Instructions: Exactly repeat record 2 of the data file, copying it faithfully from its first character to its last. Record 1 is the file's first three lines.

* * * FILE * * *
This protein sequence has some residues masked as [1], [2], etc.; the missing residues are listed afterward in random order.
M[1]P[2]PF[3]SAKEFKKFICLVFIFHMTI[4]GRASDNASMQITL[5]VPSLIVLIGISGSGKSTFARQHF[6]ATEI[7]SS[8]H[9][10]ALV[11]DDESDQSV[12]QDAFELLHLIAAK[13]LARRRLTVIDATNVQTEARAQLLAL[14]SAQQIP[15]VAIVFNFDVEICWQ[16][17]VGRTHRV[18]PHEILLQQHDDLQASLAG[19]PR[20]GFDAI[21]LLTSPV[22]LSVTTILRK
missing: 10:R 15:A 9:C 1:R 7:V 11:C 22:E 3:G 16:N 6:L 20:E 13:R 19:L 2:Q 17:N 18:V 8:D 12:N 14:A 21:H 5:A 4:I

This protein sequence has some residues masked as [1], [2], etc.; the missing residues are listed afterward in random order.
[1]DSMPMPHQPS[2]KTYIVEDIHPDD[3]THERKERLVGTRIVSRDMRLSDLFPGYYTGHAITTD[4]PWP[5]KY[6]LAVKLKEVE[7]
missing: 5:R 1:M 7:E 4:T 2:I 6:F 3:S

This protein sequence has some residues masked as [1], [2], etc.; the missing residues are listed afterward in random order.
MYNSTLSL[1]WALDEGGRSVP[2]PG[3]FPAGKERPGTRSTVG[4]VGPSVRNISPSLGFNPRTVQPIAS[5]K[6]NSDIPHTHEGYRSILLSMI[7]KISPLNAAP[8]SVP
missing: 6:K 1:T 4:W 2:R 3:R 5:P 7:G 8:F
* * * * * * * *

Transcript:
This protein sequence has some residues masked as [1], [2], etc.; the missing residues are listed afterward in random order.
[1]DSMPMPHQPS[2]KTYIVEDIHPDD[3]THERKERLVGTRIVSRDMRLSDLFPGYYTGHAITTD[4]PWP[5]KY[6]LAVKLKEVE[7]
missing: 5:R 1:M 7:E 4:T 2:I 6:F 3:S